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Road and bridge repair dispute paving way for county partisanship

Erie County Department of Public Works

Erie County government's continuing political war over worn roads and bridges is heating up again.

At issue is how much is being spent to repair them - and in a heated political climate, the answer is fuzzy.

Former Erie County Legislature Chairman John Mills asked County Comptroller Stefan Mychajliw to figure out how much is being spent, while County Executive Poloncarz outlined spending while speaking in North Collins Monday.

"We're going to spend $31 million on road work this year. Last week I authorized an additional $3 million to be spent through borrowing," Poloncarz said. "We had a $28 million plan, a portion was going to be borrowed. I authorized another $3 million to be borrowed. You got to pay for it in the long run, because we're borrowing it. So it's part of our debt service. We're actually going to be retiring more debt, even with the extra $3 million, than we're going to be putting on."

Mills said how much is planned is more than how much will be actually spent.

"Village of Angola: $4.5 million project to repave the whole Main Street, South and North Main Street in the Village of Angola, will not be done this year," Mills said. "So they're throwing patch into the holes now, which is a waste of taxpayers' money. They're going to do design work this year, which should have been done last year, and roll that $4.5 million over to next year."

Mychajliw is the expected Republican candidate for county executive, so he's expected to do the study on this year.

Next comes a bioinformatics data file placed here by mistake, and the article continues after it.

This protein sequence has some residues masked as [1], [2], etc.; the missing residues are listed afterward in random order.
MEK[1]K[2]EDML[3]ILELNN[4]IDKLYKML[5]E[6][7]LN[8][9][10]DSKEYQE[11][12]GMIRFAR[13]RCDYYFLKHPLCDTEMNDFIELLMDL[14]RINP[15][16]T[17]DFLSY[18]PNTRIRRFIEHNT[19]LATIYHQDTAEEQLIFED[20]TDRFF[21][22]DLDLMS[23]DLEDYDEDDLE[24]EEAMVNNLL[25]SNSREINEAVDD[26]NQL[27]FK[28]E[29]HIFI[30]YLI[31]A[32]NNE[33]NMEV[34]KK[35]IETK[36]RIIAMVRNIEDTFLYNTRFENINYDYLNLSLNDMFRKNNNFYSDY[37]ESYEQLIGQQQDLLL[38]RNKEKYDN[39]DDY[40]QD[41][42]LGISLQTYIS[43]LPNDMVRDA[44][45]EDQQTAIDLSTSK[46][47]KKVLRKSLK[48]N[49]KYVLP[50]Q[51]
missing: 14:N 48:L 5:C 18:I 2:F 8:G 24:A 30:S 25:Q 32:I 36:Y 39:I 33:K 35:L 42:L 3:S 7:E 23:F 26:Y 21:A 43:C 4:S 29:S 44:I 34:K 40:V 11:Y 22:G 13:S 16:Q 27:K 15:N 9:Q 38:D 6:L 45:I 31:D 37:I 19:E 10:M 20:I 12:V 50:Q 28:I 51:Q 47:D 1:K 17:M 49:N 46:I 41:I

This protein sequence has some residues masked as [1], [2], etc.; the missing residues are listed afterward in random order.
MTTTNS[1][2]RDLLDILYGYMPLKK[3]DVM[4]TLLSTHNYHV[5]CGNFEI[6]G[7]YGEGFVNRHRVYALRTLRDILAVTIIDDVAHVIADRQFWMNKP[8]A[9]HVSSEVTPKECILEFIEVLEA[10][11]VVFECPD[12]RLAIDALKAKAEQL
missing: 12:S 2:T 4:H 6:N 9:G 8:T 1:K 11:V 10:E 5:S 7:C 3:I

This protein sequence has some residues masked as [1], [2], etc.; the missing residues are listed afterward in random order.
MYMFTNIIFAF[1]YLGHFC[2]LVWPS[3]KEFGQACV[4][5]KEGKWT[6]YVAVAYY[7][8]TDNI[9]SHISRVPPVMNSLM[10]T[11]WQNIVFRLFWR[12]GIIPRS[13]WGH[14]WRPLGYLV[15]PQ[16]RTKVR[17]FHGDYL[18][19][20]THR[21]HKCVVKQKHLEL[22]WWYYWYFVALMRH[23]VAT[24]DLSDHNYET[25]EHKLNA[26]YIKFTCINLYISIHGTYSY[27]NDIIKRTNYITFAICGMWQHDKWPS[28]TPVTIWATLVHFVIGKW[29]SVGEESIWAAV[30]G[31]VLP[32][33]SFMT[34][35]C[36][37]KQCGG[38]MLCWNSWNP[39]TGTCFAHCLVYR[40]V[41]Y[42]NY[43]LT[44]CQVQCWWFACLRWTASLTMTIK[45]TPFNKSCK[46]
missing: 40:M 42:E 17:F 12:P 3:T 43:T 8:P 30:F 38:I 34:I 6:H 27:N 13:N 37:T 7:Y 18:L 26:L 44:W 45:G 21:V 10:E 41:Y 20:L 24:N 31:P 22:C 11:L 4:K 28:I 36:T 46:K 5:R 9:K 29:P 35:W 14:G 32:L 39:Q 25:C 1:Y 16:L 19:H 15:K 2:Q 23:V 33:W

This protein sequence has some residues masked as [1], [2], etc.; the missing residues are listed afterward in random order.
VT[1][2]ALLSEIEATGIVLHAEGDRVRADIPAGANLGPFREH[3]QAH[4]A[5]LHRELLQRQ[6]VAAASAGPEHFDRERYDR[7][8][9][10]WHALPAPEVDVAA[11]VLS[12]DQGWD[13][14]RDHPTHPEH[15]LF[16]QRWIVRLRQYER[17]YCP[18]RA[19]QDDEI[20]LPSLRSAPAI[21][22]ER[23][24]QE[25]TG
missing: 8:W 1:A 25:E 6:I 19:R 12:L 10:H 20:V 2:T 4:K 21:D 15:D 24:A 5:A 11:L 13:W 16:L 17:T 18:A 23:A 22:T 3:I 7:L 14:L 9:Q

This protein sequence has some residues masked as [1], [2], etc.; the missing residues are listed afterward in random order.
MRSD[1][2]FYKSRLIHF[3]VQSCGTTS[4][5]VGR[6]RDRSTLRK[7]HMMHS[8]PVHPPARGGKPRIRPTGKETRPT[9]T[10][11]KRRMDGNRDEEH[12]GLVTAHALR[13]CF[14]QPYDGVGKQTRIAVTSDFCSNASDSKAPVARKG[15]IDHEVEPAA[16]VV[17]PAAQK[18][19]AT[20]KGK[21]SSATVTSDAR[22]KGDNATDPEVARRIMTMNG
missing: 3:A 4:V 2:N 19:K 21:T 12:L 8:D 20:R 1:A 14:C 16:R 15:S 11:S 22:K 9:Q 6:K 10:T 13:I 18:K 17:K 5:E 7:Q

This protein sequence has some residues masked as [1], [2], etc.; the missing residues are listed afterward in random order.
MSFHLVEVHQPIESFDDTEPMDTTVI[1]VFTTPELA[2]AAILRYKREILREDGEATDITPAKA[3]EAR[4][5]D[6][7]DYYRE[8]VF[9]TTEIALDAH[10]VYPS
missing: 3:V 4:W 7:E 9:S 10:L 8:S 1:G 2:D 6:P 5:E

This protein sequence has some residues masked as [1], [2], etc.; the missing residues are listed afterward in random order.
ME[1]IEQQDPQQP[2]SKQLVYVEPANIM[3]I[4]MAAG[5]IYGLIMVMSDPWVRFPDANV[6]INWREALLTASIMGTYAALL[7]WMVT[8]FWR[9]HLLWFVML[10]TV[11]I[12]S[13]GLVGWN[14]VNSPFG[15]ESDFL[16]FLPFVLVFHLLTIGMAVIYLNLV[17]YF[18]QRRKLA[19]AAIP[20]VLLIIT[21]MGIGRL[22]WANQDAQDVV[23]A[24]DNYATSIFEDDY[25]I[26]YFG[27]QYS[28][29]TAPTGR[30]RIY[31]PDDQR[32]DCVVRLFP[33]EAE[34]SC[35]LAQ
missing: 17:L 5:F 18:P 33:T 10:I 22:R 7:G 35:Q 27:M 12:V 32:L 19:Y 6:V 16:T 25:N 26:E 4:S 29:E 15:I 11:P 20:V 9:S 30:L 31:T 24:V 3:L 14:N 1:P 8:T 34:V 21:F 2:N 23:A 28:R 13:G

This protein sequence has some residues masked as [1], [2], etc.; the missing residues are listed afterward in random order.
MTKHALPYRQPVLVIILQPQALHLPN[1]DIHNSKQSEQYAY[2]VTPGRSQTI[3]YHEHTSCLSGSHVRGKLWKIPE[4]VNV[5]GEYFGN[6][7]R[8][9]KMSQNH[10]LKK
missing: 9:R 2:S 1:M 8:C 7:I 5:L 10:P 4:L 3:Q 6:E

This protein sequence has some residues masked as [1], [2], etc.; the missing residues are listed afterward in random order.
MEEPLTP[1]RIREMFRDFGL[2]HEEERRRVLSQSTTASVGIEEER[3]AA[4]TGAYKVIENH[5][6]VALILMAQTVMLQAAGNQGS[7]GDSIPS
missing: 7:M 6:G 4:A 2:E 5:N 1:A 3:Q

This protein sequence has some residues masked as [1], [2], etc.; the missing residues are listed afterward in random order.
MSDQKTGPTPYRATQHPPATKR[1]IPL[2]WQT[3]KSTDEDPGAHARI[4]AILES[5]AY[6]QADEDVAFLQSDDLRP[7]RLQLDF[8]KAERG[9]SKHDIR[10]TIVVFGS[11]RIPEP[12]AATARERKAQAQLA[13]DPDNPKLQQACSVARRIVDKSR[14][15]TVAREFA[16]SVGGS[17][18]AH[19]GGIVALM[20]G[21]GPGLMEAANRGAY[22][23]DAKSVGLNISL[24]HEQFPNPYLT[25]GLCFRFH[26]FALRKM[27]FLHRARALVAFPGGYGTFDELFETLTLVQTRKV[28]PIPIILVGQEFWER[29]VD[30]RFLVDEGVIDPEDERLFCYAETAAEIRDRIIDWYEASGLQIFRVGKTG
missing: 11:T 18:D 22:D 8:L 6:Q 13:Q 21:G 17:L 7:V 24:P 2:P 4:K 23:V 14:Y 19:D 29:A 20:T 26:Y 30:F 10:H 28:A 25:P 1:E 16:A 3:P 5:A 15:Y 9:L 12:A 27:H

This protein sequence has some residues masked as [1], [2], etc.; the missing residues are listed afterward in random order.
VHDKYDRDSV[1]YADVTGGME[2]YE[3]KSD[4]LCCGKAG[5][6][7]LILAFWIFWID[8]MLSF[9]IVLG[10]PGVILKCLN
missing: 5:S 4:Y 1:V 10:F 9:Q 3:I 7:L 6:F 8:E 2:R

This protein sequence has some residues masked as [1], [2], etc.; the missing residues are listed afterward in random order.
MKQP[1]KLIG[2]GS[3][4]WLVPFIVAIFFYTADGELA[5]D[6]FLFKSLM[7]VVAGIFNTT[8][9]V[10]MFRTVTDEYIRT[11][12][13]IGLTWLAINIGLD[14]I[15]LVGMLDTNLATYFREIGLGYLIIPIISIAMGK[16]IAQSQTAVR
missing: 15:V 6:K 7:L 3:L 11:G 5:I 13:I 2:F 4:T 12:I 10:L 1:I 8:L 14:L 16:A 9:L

"Legislator Mills has spoken about our office taking a hard look at  the specific numbers of what is spent," Mychajliw said. "If Legislator Mills gives us a formal request to actually provide a report on the real amount of money spent on roads, we'll do that."

Mychajliw said last year, actual roads and bridges spending was just under $28 million. A complication this year is that the price of asphalt for paving is skyrocketing with the rapid increase in the price of crude oil, the essential ingredient in asphalt.

Mike Desmond is one of Western New York’s most experienced reporters, having spent nearly a half-century covering the region for newspapers, television stations and public radio. He has been with WBFO and its predecessor, WNED-AM, since 1988. As a reporter for WBFO, he has covered literally thousands of stories involving education, science, business, the environment and many other issues. Mike has been a long-time theater reviewer for a variety of publications and was formerly a part-time reporter for The New York Times.
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